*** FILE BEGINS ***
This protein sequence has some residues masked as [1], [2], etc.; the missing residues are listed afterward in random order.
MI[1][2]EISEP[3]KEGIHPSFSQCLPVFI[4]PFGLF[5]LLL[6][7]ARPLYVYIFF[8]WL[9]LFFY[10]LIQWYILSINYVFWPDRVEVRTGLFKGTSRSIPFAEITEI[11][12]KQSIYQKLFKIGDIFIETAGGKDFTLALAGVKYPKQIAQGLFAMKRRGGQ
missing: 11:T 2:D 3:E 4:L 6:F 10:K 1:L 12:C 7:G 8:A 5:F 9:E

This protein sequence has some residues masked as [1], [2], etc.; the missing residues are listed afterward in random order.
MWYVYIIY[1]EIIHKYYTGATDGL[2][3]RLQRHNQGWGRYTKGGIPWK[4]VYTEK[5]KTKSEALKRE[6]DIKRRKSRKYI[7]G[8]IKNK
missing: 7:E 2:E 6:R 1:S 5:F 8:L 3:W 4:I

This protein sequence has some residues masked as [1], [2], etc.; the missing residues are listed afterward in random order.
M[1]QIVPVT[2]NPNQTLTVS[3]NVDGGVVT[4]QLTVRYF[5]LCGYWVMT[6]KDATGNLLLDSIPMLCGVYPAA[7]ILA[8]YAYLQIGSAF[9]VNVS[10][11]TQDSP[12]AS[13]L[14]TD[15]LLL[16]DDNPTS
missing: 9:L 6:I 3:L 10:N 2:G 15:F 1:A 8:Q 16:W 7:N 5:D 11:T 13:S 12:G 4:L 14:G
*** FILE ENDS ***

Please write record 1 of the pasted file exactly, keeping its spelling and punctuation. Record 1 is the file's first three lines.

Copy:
This protein sequence has some residues masked as [1], [2], etc.; the missing residues are listed afterward in random order.
MI[1][2]EISEP[3]KEGIHPSFSQCLPVFI[4]PFGLF[5]LLL[6][7]ARPLYVYIFF[8]WL[9]LFFY[10]LIQWYILSINYVFWPDRVEVRTGLFKGTSRSIPFAEITEI[11][12]KQSIYQKLFKIGDIFIETAGGKDFTLALAGVKYPKQIAQGLFAMKRRGGQ
missing: 11:T 2:D 3:E 4:L 6:F 10:K 1:L 12:C 7:G 8:A 5:F 9:E